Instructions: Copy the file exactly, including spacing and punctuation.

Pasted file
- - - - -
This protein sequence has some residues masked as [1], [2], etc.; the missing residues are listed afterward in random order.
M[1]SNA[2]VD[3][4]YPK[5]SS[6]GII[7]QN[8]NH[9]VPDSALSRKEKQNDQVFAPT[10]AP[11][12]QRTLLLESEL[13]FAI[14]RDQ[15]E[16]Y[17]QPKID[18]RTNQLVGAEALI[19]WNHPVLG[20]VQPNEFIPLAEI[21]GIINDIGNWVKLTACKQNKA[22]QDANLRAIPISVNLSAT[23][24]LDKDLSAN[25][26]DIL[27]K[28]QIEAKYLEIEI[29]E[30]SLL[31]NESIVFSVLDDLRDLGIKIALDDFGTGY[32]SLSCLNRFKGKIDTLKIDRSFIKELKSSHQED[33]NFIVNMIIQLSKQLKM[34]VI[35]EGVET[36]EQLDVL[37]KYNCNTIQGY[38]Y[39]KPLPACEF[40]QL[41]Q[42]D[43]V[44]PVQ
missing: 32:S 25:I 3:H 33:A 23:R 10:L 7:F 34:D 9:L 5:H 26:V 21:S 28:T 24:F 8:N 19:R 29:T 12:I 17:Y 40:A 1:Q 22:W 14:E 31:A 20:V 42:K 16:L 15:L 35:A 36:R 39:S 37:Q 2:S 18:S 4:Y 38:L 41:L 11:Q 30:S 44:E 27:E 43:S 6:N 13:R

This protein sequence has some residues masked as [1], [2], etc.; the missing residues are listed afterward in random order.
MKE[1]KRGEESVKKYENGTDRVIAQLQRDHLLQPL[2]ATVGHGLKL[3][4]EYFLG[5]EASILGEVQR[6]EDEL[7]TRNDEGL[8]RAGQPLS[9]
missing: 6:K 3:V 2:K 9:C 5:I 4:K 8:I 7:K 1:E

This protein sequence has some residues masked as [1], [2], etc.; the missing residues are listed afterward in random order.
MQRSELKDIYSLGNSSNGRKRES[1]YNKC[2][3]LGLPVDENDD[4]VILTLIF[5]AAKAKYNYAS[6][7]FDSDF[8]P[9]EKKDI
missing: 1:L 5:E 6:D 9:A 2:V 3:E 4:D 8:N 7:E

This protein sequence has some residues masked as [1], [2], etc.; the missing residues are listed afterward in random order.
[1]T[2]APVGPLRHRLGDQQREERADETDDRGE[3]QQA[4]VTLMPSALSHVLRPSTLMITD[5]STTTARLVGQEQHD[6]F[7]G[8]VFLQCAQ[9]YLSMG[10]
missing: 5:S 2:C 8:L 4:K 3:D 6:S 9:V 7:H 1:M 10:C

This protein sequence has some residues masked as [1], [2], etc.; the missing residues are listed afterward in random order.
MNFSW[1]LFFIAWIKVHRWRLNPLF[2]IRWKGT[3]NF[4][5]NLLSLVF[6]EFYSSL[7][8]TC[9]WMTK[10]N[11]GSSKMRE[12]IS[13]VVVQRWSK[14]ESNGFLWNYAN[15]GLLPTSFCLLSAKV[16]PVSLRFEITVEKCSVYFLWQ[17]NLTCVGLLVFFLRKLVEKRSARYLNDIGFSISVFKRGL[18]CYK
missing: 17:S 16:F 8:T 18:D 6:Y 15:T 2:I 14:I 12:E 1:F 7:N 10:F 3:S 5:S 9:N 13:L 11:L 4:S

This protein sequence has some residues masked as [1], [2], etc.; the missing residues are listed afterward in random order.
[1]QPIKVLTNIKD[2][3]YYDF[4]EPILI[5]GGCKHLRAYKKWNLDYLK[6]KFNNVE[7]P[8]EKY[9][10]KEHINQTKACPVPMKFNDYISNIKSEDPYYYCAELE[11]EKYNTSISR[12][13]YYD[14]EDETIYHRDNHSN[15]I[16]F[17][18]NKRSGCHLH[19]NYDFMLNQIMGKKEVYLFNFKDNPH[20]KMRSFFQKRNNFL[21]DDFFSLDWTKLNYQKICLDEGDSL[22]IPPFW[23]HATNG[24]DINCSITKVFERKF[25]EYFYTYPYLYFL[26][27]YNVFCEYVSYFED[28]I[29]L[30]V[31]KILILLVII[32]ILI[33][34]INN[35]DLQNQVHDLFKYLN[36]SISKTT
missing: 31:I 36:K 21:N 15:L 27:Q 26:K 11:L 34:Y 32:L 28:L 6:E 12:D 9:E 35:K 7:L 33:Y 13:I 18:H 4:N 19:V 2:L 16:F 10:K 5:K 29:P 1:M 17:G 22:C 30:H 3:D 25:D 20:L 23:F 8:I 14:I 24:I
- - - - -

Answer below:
This protein sequence has some residues masked as [1], [2], etc.; the missing residues are listed afterward in random order.
M[1]SNA[2]VD[3][4]YPK[5]SS[6]GII[7]QN[8]NH[9]VPDSALSRKEKQNDQVFAPT[10]AP[11][12]QRTLLLESEL[13]FAI[14]RDQ[15]E[16]Y[17]QPKID[18]RTNQLVGAEALI[19]WNHPVLG[20]VQPNEFIPLAEI[21]GIINDIGNWVKLTACKQNKA[22]QDANLRAIPISVNLSAT[23][24]LDKDLSAN[25][26]DIL[27]K[28]QIEAKYLEIEI[29]E[30]SLL[31]NESIVFSVLDDLRDLGIKIALDDFGTGY[32]SLSCLNRFKGKIDTLKIDRSFIKELKSSHQED[33]NFIVNMIIQLSKQLKM[34]VI[35]EGVET[36]EQLDVL[37]KYNCNTIQGY[38]Y[39]KPLPACEF[40]QL[41]Q[42]D[43]V[44]PVQ
missing: 32:S 25:I 3:H 33:A 23:R 10:L 7:F 34:D 9:L 5:H 26:V 21:S 28:T 24:F 8:N 19:R 29:T 12:I 17:Y 40:A 1:Q 22:W 14:E 31:A 20:V 42:K 16:L 15:L 35:A 36:R 39:S 37:Q 2:S 18:S 4:Y 38:L 41:L 11:Q 30:S 44:E 27:E 43:S 6:N 13:R

This protein sequence has some residues masked as [1], [2], etc.; the missing residues are listed afterward in random order.
MKE[1]KRGEESVKKYENGTDRVIAQLQRDHLLQPL[2]ATVGHGLKL[3][4]EYFLG[5]EASILGEVQR[6]EDEL[7]TRNDEGL[8]RAGQPLS[9]
missing: 6:K 3:V 2:K 9:C 5:I 4:K 8:I 7:K 1:E

This protein sequence has some residues masked as [1], [2], etc.; the missing residues are listed afterward in random order.
MQRSELKDIYSLGNSSNGRKRES[1]YNKC[2][3]LGLPVDENDD[4]VILTLIF[5]AAKAKYNYAS[6][7]FDSDF[8]P[9]EKKDI
missing: 1:L 5:E 6:D 9:A 2:V 3:E 4:D 8:N 7:E

This protein sequence has some residues masked as [1], [2], etc.; the missing residues are listed afterward in random order.
[1]T[2]APVGPLRHRLGDQQREERADETDDRGE[3]QQA[4]VTLMPSALSHVLRPSTLMITD[5]STTTARLVGQEQHD[6]F[7]G[8]VFLQCAQ[9]YLSMG[10]
missing: 5:S 2:C 8:L 4:K 3:D 6:S 9:V 7:H 1:M 10:C

This protein sequence has some residues masked as [1], [2], etc.; the missing residues are listed afterward in random order.
MNFSW[1]LFFIAWIKVHRWRLNPLF[2]IRWKGT[3]NF[4][5]NLLSLVF[6]EFYSSL[7][8]TC[9]WMTK[10]N[11]GSSKMRE[12]IS[13]VVVQRWSK[14]ESNGFLWNYAN[15]GLLPTSFCLLSAKV[16]PVSLRFEITVEKCSVYFLWQ[17]NLTCVGLLVFFLRKLVEKRSARYLNDIGFSISVFKRGL[18]CYK
missing: 17:S 16:F 8:T 18:D 6:Y 15:T 2:I 14:I 12:E 1:F 7:N 10:F 3:S 5:S 9:N 13:L 11:L 4:S

This protein sequence has some residues masked as [1], [2], etc.; the missing residues are listed afterward in random order.
[1]QPIKVLTNIKD[2][3]YYDF[4]EPILI[5]GGCKHLRAYKKWNLDYLK[6]KFNNVE[7]P[8]EKY[9][10]KEHINQTKACPVPMKFNDYISNIKSEDPYYYCAELE[11]EKYNTSISR[12][13]YYD[14]EDETIYHRDNHSN[15]I[16]F[17][18]NKRSGCHLH[19]NYDFMLNQIMGKKEVYLFNFKDNPH[20]KMRSFFQKRNNFL[21]DDFFSLDWTKLNYQKICLDEGDSL[22]IPPFW[23]HATNG[24]DINCSITKVFERKF[25]EYFYTYPYLYFL[26][27]YNVFCEYVSYFED[28]I[29]L[30]V[31]KILILLVII[32]ILI[33][34]INN[35]DLQNQVHDLFKYLN[36]SISKTT
missing: 31:I 36:K 21:N 15:L 27:Q 26:K 11:L 34:Y 32:L 28:L 6:E 12:D 9:E 35:K 7:L 33:Y 13:I 18:H 4:N 19:V 2:L 16:F 10:K 5:K 29:P 1:M 17:G 22:C 30:H 3:D 25:D 20:L 23:F 8:I 14:I 24:I